In addition to the above supervision and control test, the Supreme Court recently in Sushilaben Indravadan Gandhi and Ors. vs. The New India Assurance Company Limited and Ors.7 has also recognised and reiterated the following tests for the purposes of establishing an employer-employee relationship, and determining if the employment contract is a 'contract for service' or 'contract of service':
Whether the employer has economic control over the worker's subsistence, skill, and continued employment;
Whether persons were employed wholly or principally in connection with the business of the shop, and if the employer's supervision and control over the person's work included the right to reject sub-standard work;
If the work undertaken by a person is integral to the employer's business, such as in a contract of service, or if such work, although done for the employer's business, is an accessory to the said business, such as in a contract for service;
Whether wage or remuneration is paid by the employer;
The test of who owns the assets with which work is done and/or who ultimately makes a profit or loss, in order to determine if the business is being run for the employer or on one's own account; and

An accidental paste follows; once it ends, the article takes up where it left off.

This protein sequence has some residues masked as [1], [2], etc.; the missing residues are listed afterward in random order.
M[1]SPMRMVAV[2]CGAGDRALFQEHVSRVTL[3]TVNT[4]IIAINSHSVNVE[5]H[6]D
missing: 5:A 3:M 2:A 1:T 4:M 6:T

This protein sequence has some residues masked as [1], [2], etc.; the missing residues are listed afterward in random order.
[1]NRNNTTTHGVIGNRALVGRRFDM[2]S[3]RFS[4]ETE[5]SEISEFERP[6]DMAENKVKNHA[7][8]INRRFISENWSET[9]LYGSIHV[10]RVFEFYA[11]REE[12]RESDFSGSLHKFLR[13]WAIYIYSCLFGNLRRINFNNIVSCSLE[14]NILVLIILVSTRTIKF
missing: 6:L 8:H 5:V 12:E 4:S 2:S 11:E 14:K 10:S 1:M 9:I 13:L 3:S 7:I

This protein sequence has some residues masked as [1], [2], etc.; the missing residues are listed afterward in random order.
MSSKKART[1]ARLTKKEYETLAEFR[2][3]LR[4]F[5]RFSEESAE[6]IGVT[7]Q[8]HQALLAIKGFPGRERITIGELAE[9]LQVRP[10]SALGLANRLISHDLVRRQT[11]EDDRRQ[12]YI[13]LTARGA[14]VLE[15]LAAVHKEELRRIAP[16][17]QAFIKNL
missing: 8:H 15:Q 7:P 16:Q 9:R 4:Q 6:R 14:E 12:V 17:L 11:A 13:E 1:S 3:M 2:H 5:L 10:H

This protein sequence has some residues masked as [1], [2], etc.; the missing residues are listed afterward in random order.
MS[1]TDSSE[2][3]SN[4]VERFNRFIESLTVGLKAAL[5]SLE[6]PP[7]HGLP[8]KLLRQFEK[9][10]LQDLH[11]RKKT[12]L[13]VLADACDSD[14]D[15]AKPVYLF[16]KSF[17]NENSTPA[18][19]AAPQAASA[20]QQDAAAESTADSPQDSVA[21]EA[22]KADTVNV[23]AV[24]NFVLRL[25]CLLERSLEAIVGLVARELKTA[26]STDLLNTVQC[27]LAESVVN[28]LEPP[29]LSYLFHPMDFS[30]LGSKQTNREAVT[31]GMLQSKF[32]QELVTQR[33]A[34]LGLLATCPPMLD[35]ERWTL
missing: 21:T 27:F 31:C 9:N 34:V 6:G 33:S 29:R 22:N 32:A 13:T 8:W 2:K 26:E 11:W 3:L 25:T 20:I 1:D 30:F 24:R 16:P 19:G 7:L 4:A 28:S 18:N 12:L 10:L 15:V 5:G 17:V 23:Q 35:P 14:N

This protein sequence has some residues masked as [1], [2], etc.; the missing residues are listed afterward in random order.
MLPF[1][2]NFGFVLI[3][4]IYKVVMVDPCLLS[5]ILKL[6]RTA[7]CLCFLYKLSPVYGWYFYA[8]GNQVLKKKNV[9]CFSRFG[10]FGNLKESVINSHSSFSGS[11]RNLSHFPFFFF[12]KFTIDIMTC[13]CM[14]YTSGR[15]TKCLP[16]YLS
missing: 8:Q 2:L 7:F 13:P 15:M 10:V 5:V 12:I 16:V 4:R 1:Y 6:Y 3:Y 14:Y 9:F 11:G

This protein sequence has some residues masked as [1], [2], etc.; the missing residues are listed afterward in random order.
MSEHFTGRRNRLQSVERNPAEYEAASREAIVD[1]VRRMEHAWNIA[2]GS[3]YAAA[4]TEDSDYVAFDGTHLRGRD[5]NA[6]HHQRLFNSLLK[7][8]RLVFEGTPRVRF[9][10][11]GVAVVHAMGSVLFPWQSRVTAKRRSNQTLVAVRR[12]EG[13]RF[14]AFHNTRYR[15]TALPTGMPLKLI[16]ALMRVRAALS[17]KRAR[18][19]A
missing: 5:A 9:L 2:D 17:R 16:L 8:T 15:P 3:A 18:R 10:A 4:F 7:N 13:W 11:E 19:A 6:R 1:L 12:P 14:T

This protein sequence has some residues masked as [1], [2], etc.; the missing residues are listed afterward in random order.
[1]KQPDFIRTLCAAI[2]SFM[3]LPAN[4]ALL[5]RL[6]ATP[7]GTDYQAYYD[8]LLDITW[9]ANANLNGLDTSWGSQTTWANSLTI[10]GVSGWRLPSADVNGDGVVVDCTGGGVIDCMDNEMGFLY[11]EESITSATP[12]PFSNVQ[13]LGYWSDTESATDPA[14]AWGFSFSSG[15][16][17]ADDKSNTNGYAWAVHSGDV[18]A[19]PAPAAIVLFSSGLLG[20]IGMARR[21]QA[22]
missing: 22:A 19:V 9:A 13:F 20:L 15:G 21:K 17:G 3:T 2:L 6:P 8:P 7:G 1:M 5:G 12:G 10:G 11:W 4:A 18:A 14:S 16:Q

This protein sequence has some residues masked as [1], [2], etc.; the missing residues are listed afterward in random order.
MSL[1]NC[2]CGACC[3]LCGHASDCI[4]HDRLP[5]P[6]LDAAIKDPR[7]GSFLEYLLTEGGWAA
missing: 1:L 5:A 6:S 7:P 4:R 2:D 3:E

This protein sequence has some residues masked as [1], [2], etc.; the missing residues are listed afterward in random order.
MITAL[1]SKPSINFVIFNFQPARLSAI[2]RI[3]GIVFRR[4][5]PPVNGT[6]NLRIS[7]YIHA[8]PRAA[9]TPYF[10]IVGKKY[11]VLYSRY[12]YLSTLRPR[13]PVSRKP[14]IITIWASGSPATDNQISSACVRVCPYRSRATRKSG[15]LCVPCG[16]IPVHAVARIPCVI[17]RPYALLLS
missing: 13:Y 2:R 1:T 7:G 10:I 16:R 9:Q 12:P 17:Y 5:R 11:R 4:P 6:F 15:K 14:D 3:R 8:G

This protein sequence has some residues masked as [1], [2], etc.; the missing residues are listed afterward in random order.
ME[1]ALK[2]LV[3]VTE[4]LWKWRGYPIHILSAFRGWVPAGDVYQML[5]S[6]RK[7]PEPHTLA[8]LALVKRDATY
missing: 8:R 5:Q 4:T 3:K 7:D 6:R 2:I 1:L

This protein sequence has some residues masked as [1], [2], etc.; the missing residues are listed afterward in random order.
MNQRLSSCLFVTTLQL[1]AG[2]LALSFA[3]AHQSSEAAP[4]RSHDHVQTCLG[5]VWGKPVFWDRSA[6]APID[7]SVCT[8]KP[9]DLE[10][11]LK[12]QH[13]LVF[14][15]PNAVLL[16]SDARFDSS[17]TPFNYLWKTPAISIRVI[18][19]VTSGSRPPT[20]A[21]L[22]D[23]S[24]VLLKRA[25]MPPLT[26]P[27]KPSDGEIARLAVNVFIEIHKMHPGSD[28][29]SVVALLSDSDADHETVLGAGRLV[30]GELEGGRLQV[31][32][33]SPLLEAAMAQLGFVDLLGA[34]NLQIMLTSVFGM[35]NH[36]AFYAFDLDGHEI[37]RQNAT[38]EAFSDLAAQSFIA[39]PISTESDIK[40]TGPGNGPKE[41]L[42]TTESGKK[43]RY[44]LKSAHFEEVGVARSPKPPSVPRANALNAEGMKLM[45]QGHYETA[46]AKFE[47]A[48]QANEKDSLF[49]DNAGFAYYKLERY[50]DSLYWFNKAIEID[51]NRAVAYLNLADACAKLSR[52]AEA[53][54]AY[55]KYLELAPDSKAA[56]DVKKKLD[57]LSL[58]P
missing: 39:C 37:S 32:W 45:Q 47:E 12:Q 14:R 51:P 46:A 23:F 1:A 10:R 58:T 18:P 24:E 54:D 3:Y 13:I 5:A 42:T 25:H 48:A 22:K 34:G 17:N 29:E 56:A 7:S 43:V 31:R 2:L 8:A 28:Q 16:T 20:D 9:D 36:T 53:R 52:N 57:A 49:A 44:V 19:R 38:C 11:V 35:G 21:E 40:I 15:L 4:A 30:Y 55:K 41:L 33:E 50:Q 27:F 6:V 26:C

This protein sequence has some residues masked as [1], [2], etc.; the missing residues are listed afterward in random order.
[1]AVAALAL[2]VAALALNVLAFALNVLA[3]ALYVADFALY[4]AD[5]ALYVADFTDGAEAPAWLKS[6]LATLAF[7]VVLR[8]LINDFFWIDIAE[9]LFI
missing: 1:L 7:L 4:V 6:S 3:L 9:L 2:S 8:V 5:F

The test of determining if a person who has engaged himself to perform services is performing them as a person in business on his own account.
As such, the existence of an employer-employee relationship (if any) between gig workers and an employer needs to be examined based inter alia on the above factors. This is similar to the analysis conducted by the UK Supreme Court in Uber BV and Others vs Aslam and Others8 to determine the existence of control exercised by Uber over its drivers.
With the advent of multiple industries such as Uber, Ola Cabs, Meru Cabs etc and freelance workers in India, gig economy seems to be in a phase of rapid emergence in India. However, till the Code is put into effect, an employer-employee relationship needs to be established between a gig worker and the employer, in order for such gig worker to be recognised as an 'employee' and/or 'workman'. Only upon such recognition, a gig worker will be entitled to the benefits and payments payable thereto under applicable Indian labour laws.
The views and opinions expressed in this article belong solely to the author and do not reflect the position of Tatva Legal, Hyderabad.
1.  UKSC 5
3. Section 2(34), Code on Social Security 2020
5. In Dharangadhara Chemical Works Ltd. vs State of Saurashtra 1957 SCR 158 and reiterated in Sushilaben Indravadan Gandhi and Ors. vs. The New India Assurance Company Limited and Ors., AIR 2020 SC 1977
6. Sushilaben Indravadan Gandhi and Ors. vs. The New India Assurance Company Limited and Ors., AIR 2020 SC 1977
8.  UKSC 5
Originally published 31 August, 2021
The content of this article is intended to provide a general guide to the subject matter. Specialist advice should be sought about your specific circumstances.